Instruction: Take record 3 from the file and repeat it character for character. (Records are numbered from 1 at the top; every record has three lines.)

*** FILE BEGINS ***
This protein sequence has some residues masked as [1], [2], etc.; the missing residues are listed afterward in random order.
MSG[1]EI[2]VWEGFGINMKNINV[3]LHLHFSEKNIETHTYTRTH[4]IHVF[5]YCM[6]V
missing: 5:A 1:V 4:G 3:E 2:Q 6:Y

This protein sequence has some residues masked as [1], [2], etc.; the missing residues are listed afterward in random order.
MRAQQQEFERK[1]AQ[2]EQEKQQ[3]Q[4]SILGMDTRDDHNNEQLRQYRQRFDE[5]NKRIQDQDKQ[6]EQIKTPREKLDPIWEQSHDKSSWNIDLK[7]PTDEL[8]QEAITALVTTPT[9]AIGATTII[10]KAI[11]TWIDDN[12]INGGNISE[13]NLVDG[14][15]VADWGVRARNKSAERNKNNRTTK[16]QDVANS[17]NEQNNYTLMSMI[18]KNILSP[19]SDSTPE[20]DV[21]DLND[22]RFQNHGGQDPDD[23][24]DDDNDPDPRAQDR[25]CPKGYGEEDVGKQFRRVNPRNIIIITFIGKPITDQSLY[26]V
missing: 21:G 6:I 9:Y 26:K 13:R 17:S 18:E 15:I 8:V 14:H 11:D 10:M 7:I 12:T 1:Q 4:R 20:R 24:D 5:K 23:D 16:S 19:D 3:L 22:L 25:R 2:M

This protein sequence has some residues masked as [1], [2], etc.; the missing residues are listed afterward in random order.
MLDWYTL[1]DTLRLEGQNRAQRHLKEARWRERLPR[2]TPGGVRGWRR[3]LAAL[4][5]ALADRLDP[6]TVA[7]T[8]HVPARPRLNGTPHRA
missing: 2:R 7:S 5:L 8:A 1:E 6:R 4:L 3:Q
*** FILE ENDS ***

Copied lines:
This protein sequence has some residues masked as [1], [2], etc.; the missing residues are listed afterward in random order.
MLDWYTL[1]DTLRLEGQNRAQRHLKEARWRERLPR[2]TPGGVRGWRR[3]LAAL[4][5]ALADRLDP[6]TVA[7]T[8]HVPARPRLNGTPHRA
missing: 2:R 7:S 5:L 8:A 1:E 6:R 4:L 3:Q